Also, the ghost cat was probably the show's way of flipping the bird to the audience. For the entire run-time, he was presented as a guide for our protagonist that seemed to have an ulterior motive. There was no direct focus on the cat's actions but it always felt like it was meddling in the shadows. But it just turned out that the cat was just an expository mouthpiece for giving the audience painfully obvious info dumps, as well as serving as a plot-device for whenever the show(writers) needed to move the story along.
The antagonists for the series was also a let down since, like the rest of the cast, they had no proper characterization or personality to speak. They were simply bad because the show demanded it and again was another pointless plot twist that didn't matter in the end.
Also, expect A LOT of troll character "death flag" scenes.
As a whole, the cast was a disappointment and forgettable almost immediately after completion. And while the show had some memorable moments, as a whole, it was a title that left me with more of a headache than anything satisfying.
With an inviting 1st episode, I thought I was getting ready to watch a fun super sentai journey with batshit insane presentation and over-the-top altercations but what I got instead was a show that quickly lost steam, a comedic gag that lost its novelty and a plot that went up its own ass. Visually, it was fine but the tonal shifts and misuse of concepts brought my enjoyment down.
The presentation ultimately saved this anime from being completely unwatchable. Where it could have worked as a satirical outlook on fanservice and super sentai flicks, it ended up going a more serious route, while not having the appropriate tone or pedigree of writing needed to back it up. It was an ambitious undertaking that fell short of the mark and squandered its chances of being better by trying to do too much at once. An idea was there but unfortunately, it was poorly realized.read more
Punchline is a fascinating and ambitious, but ultimately failed experiment by Studio MAPPA to tell unique, non-chronological, wacky, plot-twist filled story much in the same vain as Haruhi Suzumiya. What went wrong? To make a long story short: incompetent writing. This anime introduces a plethora of confusing and poorly explained plot devices that turn out to be completely pointless, totally nonsensical, and/or dead ends, making the show a ridiculous comedy at best and an incomprehensible mess at worse. But let’s talk about that:
Synopsis: Whenever out protagonist, Yuuta Iradatsu, sees a girl’s underwear, the world explodes. How? I don’t know. Why? Not important apparently. Does this ever become a necessary plot point? No. Just roll with it. Anyway, Yuuta’s soul has become separated from his body, and his goal is to save the world, his friends, and himself by observing a particular series of events over and over again in spirit-form, with each iteration ending in a time reset.
Explaining exactly why a show doesn’t make any sense is not an easy thing to do to somebody who hasn’t seen it, especially without spoilers, but I’ll do my best. If I had to sum up the reason Punchline’s plot is absolutely awful in a single sentence, it would be this: Everything is pulled out of their ass. There is NO logical consistency or flow to the events of the show. Things that have no good explanations behind them just appear out of nowhere at random intervals as if the viewer is supposed to understand what is going on when nothing is being explained. I guess they were hoping that people would overlook the lack of explanation in favor of the fun factor, but that did not end up being the case because it’s TOO vague and TOO “out-there”. Most anime fans are willing to overlook minor or even major discrepancies if the rest of the show makes sense, but very few were willing to tolerate the sheer amount of incompetence that Punchline vomited onto our screens. If ever there was an example of throwing shit to the wall to see what sticks, this anime is now the quintessential case. To reiterate once more, since I can’t stress it enough, this show makes NO sense, and the very limited amount of mindless fun that it occasionally provides is not nearly enough to compensate for that.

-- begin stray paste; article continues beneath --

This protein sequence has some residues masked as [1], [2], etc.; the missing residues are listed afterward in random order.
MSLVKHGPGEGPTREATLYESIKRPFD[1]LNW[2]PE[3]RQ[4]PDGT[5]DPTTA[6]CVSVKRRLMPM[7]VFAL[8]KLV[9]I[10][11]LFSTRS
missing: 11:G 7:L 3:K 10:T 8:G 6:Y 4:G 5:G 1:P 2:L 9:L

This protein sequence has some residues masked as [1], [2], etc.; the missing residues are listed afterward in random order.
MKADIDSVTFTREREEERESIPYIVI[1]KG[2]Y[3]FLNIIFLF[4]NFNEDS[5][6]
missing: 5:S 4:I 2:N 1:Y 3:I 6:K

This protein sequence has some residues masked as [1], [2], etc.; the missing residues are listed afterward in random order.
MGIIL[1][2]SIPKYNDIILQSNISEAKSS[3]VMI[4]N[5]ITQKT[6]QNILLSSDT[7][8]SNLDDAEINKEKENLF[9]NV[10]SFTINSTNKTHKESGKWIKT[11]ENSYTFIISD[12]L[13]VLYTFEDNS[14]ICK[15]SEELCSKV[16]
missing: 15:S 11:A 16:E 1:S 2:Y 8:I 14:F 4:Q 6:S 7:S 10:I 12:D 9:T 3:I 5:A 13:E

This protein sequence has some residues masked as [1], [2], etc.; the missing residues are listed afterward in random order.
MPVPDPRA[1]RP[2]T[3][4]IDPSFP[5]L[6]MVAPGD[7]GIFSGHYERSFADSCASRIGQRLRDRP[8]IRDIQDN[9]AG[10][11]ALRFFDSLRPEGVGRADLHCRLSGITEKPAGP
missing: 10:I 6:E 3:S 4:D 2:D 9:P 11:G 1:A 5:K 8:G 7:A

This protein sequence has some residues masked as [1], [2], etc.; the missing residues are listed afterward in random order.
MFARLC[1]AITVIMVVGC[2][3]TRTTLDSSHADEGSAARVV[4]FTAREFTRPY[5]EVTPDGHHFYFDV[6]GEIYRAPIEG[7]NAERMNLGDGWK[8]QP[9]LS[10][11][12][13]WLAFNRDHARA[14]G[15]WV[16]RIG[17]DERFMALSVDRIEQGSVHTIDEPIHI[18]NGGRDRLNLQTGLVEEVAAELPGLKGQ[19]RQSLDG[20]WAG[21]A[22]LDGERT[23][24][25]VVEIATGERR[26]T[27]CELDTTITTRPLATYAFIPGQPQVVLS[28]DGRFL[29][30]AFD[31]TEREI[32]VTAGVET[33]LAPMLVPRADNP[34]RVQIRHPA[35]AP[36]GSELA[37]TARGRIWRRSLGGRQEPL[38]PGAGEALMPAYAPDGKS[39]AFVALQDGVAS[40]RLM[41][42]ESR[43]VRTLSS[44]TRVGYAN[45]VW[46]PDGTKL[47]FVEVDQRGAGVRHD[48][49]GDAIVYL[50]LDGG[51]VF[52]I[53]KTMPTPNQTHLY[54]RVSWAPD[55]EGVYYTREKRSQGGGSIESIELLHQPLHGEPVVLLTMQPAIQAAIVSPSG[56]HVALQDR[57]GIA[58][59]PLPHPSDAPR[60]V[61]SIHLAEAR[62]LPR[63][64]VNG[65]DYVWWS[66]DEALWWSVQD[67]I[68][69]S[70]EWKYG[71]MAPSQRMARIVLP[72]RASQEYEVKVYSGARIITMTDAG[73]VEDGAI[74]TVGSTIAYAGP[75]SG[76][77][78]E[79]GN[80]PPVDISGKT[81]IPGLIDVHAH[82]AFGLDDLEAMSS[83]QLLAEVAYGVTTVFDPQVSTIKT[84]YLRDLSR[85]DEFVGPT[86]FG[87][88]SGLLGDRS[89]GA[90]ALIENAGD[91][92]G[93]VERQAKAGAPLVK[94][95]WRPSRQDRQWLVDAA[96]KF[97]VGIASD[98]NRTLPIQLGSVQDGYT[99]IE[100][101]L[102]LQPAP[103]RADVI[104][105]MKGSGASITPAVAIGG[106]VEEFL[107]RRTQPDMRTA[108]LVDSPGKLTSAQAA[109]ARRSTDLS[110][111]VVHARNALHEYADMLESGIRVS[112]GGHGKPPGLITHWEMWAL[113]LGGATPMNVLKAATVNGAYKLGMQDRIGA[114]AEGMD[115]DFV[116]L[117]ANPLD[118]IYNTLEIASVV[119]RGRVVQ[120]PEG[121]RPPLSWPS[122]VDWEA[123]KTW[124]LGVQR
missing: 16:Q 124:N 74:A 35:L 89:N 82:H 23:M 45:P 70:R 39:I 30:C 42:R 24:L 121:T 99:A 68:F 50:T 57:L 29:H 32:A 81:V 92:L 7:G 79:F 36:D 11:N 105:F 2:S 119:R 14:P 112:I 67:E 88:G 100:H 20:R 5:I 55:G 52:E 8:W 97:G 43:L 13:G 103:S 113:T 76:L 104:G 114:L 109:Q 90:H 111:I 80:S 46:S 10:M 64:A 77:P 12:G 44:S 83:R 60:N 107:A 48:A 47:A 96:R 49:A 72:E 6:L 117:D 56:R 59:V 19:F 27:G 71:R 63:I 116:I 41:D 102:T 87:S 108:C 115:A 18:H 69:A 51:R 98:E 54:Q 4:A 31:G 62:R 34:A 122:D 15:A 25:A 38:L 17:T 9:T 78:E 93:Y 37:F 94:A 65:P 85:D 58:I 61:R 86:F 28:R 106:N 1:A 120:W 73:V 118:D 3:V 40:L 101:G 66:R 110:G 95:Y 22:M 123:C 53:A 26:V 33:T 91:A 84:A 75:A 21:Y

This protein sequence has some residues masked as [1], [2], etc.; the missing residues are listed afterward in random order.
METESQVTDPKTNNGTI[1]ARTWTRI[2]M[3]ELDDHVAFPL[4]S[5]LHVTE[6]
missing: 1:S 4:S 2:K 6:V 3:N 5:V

Perhaps the main reason Puchline fails to connect with the audience is because its characters are so flat and one-dimensional. Any semblance of a backstory or motivations that a character receives are always the barest of barebones, not to mention that they don’t even make sense more often than not (have you spotted a pattern?). In fact, every time this show attempts to answer a question about one of its characters, it just raises three more. The show really banks on the fact that the viewers get attached to these basic archetypes and feel the chemistry/friendship that they have with each other, but they simply never give us a reason to. I didn’t care about these characters because I had no idea who any of them were, and that includes the protagonist, who is on screen over 90% of the time. That’s a major, MAJOR issue. Oh, and the pointless plot devices that have no reason to exist that I mentioned earlier? The characters have a ton of those. All I can guess is that they are an attempt to make the show seem more “crazy” and “fun”, when really they just serve to make it even more incomprehensible. I don’t remember any of their names; that’s how truly unmemorable and uninteresting they are. Oh, and I’m still pretty confused about who the villain was supposed to be and what his motivations were. This show is just one big giant clusterfuck of disorientation.
Being animated by Studio MAPPA, Punchline is not totally without its strong points. The art, art direction, cinematography, and animation in general are easily the highlights of the show. Actions scenes are made more fun with unique and experimental angles as well as over-the top choreography that can be pretty entertaining at times. MAPPA continues distinguish themselves with their stellar visuals. As for the use of sound, it’s pretty standard. The OP and ED themes are catchy, but I’ll forget them in a month. The OST is also pretty run of the mill and sound design was pretty hit or miss for me. To sum it up, Punchline has above average animation and average sound.